"not that the trust is for the same project as the alarm." = "nor that the trust is for the same project as the alarm."

"Aodh is the alarm engine of the Telemetry project." = "Aodh the alarm engine of the Telemetry project."

Zane Bitter (zaneb) wrote :

JD, can you provide the info on how to apply the patch and which services to restart? I will probably get it wrong ;)

Luke Hinds (lhinds) wrote :

Second thoughts and in the interest of times, let's just list the services that require a bounce (if there are any). We can then supply the patch, and leave it to the distribution / provider to implement that patch in whatever packaging system they use to install / manage openstack.

I would like to get this out EOB tomorrow, as I will be on leave next week. We can then go public next Friday the 11th and merge into master at the same time.

I will amend the above message to state 5 working days of embargo.

Zane Bitter (zaneb) wrote :

IIRC it runs partly under Apache and partly not, and I always guess wrong which part runs which code, so I'd like an Aodh developer to answer that. Julien is on PTO until 11 August, so I added Pradeep who can hopefully find somebody to answer.

Zane Bitter (zaneb) wrote :

Forgot to mention, rest of the note LGTM.

Pradeep Kilambi (pkilambi) wrote :

The note looks good to me. As for the services to restart, Aodh api is recommended to be run under apache. If So, restarting apache should pick up the change. In cases where its still run as eventlet (in older versions) they will need to restart openstack-aodh-api for centos/RHEL/Suse and aodh-api for ubuntu.

Luke Hinds (lhinds) wrote :
Changed in ossn:
status: New → In Progress
Luke Hinds (lhinds) on 2017-08-17
information type: Private Security → Public
Luke Hinds (lhinds) on 2017-08-17
Changed in aodh:
status: In Progress → Fix Released
Changed in ossn:
status: In Progress → Fix Released

This issue was fixed in the openstack/aodh 5.0.0 release.

This issue was fixed in the openstack/aodh 3.0.4 release.

This issue was fixed in the openstack/aodh 4.0.2 release.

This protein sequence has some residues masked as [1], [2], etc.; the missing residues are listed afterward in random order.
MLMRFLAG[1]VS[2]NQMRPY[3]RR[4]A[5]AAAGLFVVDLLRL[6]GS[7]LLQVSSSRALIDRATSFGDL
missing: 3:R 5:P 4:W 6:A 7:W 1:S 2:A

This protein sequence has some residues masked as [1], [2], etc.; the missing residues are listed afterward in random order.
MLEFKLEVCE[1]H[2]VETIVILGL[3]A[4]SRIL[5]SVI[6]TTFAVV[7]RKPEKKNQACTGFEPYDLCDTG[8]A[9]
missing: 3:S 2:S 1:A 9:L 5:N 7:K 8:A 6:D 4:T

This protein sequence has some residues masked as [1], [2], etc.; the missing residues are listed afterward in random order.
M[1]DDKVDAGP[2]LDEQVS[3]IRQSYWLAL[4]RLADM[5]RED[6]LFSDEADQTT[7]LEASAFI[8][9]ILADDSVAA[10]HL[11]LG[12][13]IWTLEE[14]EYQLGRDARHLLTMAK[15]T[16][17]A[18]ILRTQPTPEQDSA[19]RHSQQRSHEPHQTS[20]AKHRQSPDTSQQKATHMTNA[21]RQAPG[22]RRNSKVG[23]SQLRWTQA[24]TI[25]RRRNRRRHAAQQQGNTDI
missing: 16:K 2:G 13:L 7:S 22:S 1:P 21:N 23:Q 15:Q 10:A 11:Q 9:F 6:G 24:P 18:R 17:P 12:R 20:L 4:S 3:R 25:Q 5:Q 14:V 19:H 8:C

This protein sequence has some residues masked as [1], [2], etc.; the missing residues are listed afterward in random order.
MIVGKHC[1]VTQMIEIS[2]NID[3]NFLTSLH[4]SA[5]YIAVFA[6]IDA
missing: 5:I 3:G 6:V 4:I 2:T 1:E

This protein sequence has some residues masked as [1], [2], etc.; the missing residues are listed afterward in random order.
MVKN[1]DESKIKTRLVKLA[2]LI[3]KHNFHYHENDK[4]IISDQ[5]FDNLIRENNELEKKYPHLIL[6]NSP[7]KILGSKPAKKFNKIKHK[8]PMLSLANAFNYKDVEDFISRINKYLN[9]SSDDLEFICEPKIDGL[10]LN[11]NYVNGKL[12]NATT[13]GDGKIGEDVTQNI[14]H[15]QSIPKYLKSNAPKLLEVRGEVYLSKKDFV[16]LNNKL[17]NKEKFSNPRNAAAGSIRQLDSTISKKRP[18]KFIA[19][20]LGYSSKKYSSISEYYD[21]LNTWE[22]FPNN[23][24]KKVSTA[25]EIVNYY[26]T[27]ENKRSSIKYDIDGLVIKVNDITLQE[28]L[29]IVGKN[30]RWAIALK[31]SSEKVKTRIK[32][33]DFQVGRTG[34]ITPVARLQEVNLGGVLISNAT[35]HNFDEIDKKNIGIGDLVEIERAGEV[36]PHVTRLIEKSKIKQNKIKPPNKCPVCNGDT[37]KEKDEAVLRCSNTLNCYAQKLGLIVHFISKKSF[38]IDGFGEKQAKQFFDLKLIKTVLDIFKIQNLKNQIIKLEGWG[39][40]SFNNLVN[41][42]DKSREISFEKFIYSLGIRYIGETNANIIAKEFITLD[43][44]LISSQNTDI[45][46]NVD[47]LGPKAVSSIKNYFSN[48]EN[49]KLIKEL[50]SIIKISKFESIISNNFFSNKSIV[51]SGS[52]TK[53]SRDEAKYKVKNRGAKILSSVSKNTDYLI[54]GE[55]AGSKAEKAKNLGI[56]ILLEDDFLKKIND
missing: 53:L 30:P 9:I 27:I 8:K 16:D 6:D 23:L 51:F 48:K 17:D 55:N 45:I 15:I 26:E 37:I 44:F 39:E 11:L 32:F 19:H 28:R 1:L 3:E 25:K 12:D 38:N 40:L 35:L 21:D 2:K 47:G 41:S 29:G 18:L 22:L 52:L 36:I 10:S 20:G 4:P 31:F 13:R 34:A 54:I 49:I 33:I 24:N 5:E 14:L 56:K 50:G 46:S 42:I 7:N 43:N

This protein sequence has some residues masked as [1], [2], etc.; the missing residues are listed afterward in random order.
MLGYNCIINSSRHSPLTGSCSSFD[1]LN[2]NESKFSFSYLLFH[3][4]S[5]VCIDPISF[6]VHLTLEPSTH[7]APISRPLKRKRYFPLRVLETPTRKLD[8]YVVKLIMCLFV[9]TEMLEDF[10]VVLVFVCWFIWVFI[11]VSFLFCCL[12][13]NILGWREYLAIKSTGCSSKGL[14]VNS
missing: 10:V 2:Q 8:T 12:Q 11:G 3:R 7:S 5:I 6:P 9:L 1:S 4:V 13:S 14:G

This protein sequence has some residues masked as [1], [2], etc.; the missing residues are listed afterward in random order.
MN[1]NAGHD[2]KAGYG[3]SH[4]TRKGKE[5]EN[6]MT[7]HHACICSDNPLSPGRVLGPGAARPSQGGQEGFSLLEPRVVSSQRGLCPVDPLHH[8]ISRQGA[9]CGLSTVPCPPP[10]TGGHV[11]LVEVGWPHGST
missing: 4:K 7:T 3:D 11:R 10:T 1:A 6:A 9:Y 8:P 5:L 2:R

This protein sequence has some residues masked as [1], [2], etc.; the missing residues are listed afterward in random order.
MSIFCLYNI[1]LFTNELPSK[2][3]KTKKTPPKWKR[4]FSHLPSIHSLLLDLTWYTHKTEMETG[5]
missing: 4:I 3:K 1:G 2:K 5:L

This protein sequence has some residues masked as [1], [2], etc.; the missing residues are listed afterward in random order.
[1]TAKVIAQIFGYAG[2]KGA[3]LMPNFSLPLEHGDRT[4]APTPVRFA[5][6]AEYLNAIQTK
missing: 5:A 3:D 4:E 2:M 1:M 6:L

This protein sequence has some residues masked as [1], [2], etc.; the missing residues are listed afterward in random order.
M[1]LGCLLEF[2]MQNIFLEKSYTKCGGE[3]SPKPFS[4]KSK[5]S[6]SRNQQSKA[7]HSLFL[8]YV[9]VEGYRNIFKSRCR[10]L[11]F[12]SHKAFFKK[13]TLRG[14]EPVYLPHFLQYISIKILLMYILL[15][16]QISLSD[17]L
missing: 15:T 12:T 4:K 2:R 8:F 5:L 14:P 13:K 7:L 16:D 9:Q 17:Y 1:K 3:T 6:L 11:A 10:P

Reviewed: https://review.openstack.org/555500
Committed: https://git.openstack.org/cgit/openstack/aodh/commit/?id=92182de328d1f088c5f5a68326d2b207b21e06ea
Submitter: Zuul
Branch: master

commit 92182de328d1f088c5f5a68326d2b207b21e06ea
Author: Zane Bitter <email address hidden>
Date: Thu Mar 22 17:12:43 2018 -0400

    Don't include trust IDs in Alarm action output

    It was originally envisaged that we would allow users to specify trust
    IDs in trust+*:// alarm action URLs, and only create trusts internally
    when none was specified. This made storage of trust IDs in the username
    field of the URL part of the API interface, and it made sense that the
    user would have access to the IDs both for trusts they had created
    themselves and those created internally.

    However, this proved to be a security hole that was closed by
    cb90d3ad472bba8d648803ca94a9196dff97f0e8, and now we forbid users from
    passing in a trust ID. Any trust IDs that appear in the URL were created
    internally.

    This causes issues when updating alarms because aodhclient uses a
    read-modify-write pattern to do so. The action URLs output from a GET
    may contain trust IDs, while the input to a PUT is forbidden from
    containing them. This means the data is not round-trippable, so updates
    even to unrelated fields fail.

    Since storage of the trust ID in action URLs is purely an internal
    implementation detail at this point, scrub it out of data returned by
    the REST API. This means the output of e.g. a GET will match the
    original input data, as the user probably expects, and can be fed back
    into a PUT successfully.

    Change-Id: I230c0d80a9440c7d002b9a623048ef715a9df743
    Closes-Bug: #1737186
    Related-Bug: #1649333

Reviewed: https://review.openstack.org/564020
Committed: https://git.openstack.org/cgit/openstack/aodh/commit/?id=149d3ad2193b4d17df801f82a0a6be62dba564db
Submitter: Zuul
Branch: stable/queens

commit 149d3ad2193b4d17df801f82a0a6be62dba564db
Author: Zane Bitter <email address hidden>
Date: Thu Mar 22 17:12:43 2018 -0400

    Don't include trust IDs in Alarm action output

    It was originally envisaged that we would allow users to specify trust
    IDs in trust+*:// alarm action URLs, and only create trusts internally
    when none was specified. This made storage of trust IDs in the username
    field of the URL part of the API interface, and it made sense that the
    user would have access to the IDs both for trusts they had created
    themselves and those created internally.

    However, this proved to be a security hole that was closed by
    cb90d3ad472bba8d648803ca94a9196dff97f0e8, and now we forbid users from
    passing in a trust ID. Any trust IDs that appear in the URL were created
    internally.

    This causes issues when updating alarms because aodhclient uses a
    read-modify-write pattern to do so. The action URLs output from a GET
    may contain trust IDs, while the input to a PUT is forbidden from
    containing them. This means the data is not round-trippable, so updates
    even to unrelated fields fail.

    Since storage of the trust ID in action URLs is purely an internal
    implementation detail at this point, scrub it out of data returned by
    the REST API. This means the output of e.g. a GET will match the
    original input data, as the user probably expects, and can be fed back
    into a PUT successfully.

    Change-Id: I230c0d80a9440c7d002b9a623048ef715a9df743
    Closes-Bug: #1737186
    Related-Bug: #1649333
    (cherry picked from commit 92182de328d1f088c5f5a68326d2b207b21e06ea)

tags: added: in-stable-queens